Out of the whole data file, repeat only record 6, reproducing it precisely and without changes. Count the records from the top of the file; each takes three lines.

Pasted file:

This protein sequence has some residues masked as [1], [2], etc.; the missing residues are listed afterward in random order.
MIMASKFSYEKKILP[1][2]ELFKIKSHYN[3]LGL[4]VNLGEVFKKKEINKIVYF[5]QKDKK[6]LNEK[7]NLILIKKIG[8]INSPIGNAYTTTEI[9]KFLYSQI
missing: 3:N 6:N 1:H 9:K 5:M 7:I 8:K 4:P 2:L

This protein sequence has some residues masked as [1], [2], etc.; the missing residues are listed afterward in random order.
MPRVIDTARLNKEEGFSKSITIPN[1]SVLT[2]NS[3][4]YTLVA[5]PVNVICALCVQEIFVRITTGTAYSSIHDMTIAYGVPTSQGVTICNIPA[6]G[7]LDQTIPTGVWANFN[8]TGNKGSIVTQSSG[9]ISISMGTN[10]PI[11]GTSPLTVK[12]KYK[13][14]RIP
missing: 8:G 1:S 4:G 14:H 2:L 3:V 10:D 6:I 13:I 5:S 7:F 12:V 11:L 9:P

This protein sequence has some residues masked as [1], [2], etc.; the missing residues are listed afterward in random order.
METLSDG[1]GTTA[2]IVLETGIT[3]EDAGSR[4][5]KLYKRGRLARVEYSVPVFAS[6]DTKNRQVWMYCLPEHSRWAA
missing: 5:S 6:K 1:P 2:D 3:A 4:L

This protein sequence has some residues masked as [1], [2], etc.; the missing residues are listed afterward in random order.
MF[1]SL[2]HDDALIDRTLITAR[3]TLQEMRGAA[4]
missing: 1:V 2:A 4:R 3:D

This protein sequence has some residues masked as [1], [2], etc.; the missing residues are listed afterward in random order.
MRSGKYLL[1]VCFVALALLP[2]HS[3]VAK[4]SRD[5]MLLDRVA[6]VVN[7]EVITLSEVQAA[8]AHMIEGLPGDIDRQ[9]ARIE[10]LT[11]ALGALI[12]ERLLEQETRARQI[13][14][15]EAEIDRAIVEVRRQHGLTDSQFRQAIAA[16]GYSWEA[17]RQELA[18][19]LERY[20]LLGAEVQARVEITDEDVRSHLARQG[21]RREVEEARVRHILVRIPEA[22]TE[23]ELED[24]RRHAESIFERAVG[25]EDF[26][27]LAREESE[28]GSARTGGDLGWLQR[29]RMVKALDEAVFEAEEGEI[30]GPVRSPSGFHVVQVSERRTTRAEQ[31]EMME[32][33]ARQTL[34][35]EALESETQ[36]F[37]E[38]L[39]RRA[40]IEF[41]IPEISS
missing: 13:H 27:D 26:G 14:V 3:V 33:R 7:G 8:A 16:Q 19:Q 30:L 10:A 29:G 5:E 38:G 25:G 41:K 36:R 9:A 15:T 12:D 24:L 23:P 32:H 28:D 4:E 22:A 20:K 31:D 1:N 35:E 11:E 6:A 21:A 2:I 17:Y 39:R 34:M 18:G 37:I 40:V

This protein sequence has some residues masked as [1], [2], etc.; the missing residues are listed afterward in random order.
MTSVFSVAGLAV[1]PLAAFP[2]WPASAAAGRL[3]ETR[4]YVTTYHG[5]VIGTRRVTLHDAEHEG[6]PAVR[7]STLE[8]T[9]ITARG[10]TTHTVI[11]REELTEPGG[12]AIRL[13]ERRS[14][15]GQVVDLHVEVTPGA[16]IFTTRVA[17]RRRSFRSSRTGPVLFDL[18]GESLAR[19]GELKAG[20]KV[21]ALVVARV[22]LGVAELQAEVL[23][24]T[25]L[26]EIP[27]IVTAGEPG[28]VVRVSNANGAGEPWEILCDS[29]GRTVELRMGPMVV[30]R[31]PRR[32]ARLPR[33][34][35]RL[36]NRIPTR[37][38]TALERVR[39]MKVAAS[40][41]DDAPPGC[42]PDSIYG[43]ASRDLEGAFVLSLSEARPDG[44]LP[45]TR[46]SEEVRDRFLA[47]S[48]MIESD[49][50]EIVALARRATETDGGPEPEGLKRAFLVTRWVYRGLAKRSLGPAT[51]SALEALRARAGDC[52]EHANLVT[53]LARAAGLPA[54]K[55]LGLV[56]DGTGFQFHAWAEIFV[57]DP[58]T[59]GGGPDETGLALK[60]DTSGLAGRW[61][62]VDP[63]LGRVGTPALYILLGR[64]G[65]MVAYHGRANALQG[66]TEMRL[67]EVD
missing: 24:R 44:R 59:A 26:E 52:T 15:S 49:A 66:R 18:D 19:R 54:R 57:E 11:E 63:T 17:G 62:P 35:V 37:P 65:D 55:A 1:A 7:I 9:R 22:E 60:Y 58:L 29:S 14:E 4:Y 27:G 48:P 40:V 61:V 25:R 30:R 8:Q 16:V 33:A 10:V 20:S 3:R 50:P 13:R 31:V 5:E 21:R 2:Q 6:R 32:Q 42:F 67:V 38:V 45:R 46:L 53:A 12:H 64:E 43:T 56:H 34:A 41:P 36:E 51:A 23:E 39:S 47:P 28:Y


This protein sequence has some residues masked as [1], [2], etc.; the missing residues are listed afterward in random order.
MTSVFSVAGLAV[1]PLAAFP[2]WPASAAAGRL[3]ETR[4]YVTTYHG[5]VIGTRRVTLHDAEHEG[6]PAVR[7]STLE[8]T[9]ITARG[10]TTHTVI[11]REELTEPGG[12]AIRL[13]ERRS[14][15]GQVVDLHVEVTPGA[16]IFTTRVA[17]RRRSFRSSRTGPVLFDL[18]GESLAR[19]GELKAG[20]KV[21]ALVVARV[22]LGVAELQAEVL[23][24]T[25]L[26]EIP[27]IVTAGEPG[28]VVRVSNANGAGEPWEILCDS[29]GRTVELRMGPMVV[30]R[31]PRR[32]ARLPR[33][34][35]RL[36]NRIPTR[37][38]TALERVR[39]MKVAAS[40][41]DDAPPGC[42]PDSIYG[43]ASRDLEGAFVLSLSEARPDG[44]LP[45]TR[46]SEEVRDRFLA[47]S[48]MIESD[49][50]EIVALARRATETDGGPEPEGLKRAFLVTRWVYRGLAKRSLGPAT[51]SALEALRARAGDC[52]EHANLVT[53]LARAAGLPA[54]K[55]LGLV[56]DGTGFQFHAWAEIFV[57]DP[58]T[59]GGGPDETGLALK[60]DTSGLAGRW[61][62]VDP[63]LGRVGTPALYILLGR[64]G[65]MVAYHGRANALQG[66]TEMRL[67]EVD
missing: 24:R 44:R 59:A 26:E 52:T 15:S 49:A 66:R 18:D 19:R 54:R 57:E 11:E 63:T 17:G 62:P 35:V 37:P 65:D 55:A 1:A 7:I 9:R 22:E 60:Y 58:L 29:S 14:E 4:Y 27:G 48:P 40:V 61:V 25:R 30:R 8:Q 16:V 33:A 10:V 20:S 3:R 50:P 13:R 31:V 5:E 21:R 2:Q 6:R 32:Q 42:F 67:V 38:V 45:R 46:L 53:A 12:H 64:E 43:T 56:H 34:A 41:P 36:E 51:A 23:E 39:S 47:P 28:Y